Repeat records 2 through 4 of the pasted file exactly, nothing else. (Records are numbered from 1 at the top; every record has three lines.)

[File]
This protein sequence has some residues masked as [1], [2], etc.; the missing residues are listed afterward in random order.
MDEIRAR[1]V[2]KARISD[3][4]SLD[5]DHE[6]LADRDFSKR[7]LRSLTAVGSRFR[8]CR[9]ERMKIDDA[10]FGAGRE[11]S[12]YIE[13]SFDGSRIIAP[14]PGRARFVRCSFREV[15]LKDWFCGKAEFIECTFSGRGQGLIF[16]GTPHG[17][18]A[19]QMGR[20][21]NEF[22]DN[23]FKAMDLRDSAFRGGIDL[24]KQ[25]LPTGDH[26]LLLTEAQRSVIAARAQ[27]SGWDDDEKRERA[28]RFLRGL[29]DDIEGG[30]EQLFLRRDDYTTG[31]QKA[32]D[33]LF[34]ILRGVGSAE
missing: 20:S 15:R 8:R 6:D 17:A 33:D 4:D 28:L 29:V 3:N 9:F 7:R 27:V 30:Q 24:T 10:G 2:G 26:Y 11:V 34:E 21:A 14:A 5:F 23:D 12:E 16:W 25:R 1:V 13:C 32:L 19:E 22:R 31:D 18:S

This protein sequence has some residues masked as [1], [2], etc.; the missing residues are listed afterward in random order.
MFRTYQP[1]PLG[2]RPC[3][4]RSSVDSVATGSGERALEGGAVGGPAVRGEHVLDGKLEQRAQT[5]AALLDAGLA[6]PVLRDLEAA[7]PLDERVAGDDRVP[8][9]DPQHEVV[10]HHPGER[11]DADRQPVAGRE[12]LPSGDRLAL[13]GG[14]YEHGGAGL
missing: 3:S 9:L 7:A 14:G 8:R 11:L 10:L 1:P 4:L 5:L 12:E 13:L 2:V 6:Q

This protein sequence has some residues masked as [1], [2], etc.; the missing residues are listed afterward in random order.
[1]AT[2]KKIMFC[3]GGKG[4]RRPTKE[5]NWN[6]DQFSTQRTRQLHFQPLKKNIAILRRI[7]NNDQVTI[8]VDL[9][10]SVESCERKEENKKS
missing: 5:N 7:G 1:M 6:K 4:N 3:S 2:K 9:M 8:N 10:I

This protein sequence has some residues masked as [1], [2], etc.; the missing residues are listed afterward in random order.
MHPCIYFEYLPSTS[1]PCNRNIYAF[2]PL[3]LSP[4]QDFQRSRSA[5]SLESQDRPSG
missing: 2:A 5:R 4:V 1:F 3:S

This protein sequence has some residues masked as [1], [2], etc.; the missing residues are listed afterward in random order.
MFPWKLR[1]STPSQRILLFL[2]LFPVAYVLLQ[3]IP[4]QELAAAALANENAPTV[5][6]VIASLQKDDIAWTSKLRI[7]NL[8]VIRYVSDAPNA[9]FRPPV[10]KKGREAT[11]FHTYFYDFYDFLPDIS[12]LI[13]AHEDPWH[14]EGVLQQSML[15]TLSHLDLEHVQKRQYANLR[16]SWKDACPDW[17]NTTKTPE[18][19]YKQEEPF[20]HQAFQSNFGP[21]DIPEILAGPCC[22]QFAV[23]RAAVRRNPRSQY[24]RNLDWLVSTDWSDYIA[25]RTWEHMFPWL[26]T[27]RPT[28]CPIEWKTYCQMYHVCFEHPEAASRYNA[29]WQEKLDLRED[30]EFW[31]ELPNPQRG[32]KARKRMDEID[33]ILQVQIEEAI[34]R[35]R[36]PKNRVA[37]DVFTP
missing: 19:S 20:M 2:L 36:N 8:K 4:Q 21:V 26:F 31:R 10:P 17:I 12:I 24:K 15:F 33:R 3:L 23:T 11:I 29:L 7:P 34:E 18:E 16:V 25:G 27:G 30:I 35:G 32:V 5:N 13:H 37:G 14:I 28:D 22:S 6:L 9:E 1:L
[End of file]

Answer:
This protein sequence has some residues masked as [1], [2], etc.; the missing residues are listed afterward in random order.
MFRTYQP[1]PLG[2]RPC[3][4]RSSVDSVATGSGERALEGGAVGGPAVRGEHVLDGKLEQRAQT[5]AALLDAGLA[6]PVLRDLEAA[7]PLDERVAGDDRVP[8][9]DPQHEVV[10]HHPGER[11]DADRQPVAGRE[12]LPSGDRLAL[13]GG[14]YEHGGAGL
missing: 3:S 9:L 7:A 14:G 8:R 11:L 10:L 1:P 4:L 5:L 12:E 13:L 2:V 6:Q

This protein sequence has some residues masked as [1], [2], etc.; the missing residues are listed afterward in random order.
[1]AT[2]KKIMFC[3]GGKG[4]RRPTKE[5]NWN[6]DQFSTQRTRQLHFQPLKKNIAILRRI[7]NNDQVTI[8]VDL[9][10]SVESCERKEENKKS
missing: 5:N 7:G 1:M 6:K 4:N 3:S 2:K 9:M 8:N 10:I

This protein sequence has some residues masked as [1], [2], etc.; the missing residues are listed afterward in random order.
MHPCIYFEYLPSTS[1]PCNRNIYAF[2]PL[3]LSP[4]QDFQRSRSA[5]SLESQDRPSG
missing: 2:A 5:R 4:V 1:F 3:S